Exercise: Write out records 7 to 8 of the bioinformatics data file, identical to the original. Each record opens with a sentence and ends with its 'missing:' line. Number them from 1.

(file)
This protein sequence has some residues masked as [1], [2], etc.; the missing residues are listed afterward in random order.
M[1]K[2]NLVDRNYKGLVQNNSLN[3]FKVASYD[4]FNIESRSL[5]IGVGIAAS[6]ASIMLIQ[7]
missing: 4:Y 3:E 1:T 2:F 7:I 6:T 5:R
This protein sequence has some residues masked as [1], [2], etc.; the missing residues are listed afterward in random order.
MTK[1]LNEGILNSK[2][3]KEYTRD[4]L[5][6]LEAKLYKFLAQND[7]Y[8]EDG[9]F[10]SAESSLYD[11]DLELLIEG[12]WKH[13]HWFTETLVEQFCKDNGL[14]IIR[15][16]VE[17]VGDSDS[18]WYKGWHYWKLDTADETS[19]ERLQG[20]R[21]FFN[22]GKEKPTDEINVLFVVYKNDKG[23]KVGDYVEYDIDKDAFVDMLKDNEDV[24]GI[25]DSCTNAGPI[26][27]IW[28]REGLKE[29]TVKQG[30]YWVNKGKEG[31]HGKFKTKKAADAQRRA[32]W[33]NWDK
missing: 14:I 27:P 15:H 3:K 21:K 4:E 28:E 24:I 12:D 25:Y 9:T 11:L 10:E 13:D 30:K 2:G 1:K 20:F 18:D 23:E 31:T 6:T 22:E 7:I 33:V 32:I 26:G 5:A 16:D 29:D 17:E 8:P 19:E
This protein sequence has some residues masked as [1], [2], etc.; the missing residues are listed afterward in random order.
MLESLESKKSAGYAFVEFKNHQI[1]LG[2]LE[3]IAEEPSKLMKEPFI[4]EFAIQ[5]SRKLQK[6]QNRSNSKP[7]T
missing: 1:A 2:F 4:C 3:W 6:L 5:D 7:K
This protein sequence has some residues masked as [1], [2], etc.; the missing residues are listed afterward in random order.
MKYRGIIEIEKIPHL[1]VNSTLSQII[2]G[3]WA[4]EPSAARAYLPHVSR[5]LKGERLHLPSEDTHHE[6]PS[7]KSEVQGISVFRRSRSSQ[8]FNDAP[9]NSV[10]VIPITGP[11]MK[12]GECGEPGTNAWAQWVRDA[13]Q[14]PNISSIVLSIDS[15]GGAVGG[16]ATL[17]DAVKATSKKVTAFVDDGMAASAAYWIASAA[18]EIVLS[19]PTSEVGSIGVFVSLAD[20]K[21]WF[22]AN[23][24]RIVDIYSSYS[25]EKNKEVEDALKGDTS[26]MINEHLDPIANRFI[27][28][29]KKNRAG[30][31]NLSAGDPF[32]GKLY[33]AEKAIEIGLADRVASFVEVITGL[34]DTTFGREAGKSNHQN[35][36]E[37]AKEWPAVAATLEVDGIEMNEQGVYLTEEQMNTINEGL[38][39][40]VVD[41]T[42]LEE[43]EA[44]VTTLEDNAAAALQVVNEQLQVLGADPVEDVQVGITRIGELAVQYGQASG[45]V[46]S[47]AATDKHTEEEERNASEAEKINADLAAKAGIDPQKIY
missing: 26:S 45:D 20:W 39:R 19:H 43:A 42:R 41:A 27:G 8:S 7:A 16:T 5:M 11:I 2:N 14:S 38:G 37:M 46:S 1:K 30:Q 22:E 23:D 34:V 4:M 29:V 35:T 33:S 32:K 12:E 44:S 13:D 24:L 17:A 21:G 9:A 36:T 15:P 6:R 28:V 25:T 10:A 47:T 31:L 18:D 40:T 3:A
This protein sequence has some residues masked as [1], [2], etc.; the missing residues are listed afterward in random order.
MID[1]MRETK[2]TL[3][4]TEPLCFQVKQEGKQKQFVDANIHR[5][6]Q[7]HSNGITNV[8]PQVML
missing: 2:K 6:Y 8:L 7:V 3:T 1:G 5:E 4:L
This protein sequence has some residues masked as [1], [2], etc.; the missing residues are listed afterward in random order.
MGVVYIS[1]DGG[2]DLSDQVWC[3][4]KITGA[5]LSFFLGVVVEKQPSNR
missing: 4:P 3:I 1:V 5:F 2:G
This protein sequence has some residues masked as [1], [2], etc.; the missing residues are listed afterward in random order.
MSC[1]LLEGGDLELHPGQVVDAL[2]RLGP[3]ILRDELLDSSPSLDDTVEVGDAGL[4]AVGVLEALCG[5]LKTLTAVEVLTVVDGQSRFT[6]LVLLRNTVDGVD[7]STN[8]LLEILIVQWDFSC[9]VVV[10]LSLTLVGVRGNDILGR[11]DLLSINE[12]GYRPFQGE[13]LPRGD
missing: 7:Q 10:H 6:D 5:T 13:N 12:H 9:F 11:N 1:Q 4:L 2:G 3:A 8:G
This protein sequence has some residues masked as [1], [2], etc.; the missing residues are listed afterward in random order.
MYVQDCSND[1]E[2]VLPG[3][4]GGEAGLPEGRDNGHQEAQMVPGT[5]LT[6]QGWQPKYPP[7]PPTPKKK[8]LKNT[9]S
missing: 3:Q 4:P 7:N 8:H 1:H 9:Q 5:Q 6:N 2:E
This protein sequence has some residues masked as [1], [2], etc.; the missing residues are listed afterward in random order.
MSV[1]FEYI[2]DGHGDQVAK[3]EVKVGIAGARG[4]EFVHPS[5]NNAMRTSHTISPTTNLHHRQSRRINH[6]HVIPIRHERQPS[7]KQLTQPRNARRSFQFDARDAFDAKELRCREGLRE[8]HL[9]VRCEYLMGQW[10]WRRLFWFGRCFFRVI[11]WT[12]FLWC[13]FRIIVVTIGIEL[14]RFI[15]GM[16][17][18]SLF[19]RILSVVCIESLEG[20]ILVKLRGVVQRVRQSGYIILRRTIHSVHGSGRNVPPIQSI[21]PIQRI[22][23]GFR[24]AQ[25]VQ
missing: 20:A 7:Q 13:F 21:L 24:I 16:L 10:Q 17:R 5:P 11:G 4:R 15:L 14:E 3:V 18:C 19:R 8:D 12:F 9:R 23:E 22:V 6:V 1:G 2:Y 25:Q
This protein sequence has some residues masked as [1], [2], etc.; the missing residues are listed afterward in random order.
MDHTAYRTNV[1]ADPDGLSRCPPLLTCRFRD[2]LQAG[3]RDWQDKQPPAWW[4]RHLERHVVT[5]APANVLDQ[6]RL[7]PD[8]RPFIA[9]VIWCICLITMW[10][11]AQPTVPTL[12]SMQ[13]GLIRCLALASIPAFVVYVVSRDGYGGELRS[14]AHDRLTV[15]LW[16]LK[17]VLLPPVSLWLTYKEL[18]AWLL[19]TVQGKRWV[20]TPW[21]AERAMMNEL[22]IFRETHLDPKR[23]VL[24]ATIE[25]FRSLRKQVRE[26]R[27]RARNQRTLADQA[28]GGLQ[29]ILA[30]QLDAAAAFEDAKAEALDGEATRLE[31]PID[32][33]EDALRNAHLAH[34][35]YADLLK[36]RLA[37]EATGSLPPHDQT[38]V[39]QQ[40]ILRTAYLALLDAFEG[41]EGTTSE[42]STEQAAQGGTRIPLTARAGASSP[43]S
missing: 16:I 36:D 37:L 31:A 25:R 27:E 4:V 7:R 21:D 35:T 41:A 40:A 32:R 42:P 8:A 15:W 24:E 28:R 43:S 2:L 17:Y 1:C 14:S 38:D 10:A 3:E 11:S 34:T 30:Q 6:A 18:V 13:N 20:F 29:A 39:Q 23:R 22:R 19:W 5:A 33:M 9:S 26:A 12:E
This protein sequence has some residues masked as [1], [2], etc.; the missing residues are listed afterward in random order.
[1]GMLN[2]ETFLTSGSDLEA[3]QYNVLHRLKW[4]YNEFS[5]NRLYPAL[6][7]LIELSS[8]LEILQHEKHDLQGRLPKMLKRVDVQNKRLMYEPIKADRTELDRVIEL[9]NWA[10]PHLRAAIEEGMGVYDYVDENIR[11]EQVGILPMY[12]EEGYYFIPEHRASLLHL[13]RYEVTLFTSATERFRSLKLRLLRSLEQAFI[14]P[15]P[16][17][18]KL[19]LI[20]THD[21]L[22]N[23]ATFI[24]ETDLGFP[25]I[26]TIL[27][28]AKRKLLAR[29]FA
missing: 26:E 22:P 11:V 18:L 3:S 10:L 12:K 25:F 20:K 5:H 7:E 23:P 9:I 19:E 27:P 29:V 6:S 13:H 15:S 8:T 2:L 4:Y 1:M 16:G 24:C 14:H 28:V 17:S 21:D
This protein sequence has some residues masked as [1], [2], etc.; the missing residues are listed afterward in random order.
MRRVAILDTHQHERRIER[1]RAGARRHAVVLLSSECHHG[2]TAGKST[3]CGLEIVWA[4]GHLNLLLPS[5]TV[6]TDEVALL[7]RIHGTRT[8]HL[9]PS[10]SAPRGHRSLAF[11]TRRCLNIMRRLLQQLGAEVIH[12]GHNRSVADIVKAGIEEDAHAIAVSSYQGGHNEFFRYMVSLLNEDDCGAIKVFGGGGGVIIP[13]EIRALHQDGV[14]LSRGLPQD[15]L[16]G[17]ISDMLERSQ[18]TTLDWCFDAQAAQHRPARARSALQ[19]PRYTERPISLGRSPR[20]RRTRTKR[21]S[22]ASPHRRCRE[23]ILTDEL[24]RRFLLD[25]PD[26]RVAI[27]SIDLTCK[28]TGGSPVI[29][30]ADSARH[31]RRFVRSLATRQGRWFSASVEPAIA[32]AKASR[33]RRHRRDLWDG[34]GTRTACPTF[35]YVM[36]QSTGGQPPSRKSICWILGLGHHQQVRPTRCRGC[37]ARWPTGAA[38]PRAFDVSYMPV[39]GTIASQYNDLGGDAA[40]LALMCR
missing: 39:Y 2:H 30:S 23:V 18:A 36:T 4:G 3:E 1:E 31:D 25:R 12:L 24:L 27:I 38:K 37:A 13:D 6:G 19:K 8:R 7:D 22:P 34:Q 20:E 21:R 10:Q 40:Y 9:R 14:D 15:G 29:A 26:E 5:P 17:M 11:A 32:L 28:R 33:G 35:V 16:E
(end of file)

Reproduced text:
This protein sequence has some residues masked as [1], [2], etc.; the missing residues are listed afterward in random order.
MSC[1]LLEGGDLELHPGQVVDAL[2]RLGP[3]ILRDELLDSSPSLDDTVEVGDAGL[4]AVGVLEALCG[5]LKTLTAVEVLTVVDGQSRFT[6]LVLLRNTVDGVD[7]STN[8]LLEILIVQWDFSC[9]VVV[10]LSLTLVGVRGNDILGR[11]DLLSINE[12]GYRPFQGE[13]LPRGD
missing: 7:Q 10:H 6:D 5:T 13:N 12:H 9:F 11:N 1:Q 4:L 2:G 3:A 8:G
This protein sequence has some residues masked as [1], [2], etc.; the missing residues are listed afterward in random order.
MYVQDCSND[1]E[2]VLPG[3][4]GGEAGLPEGRDNGHQEAQMVPGT[5]LT[6]QGWQPKYPP[7]PPTPKKK[8]LKNT[9]S
missing: 3:Q 4:P 7:N 8:H 1:H 9:Q 5:Q 6:N 2:E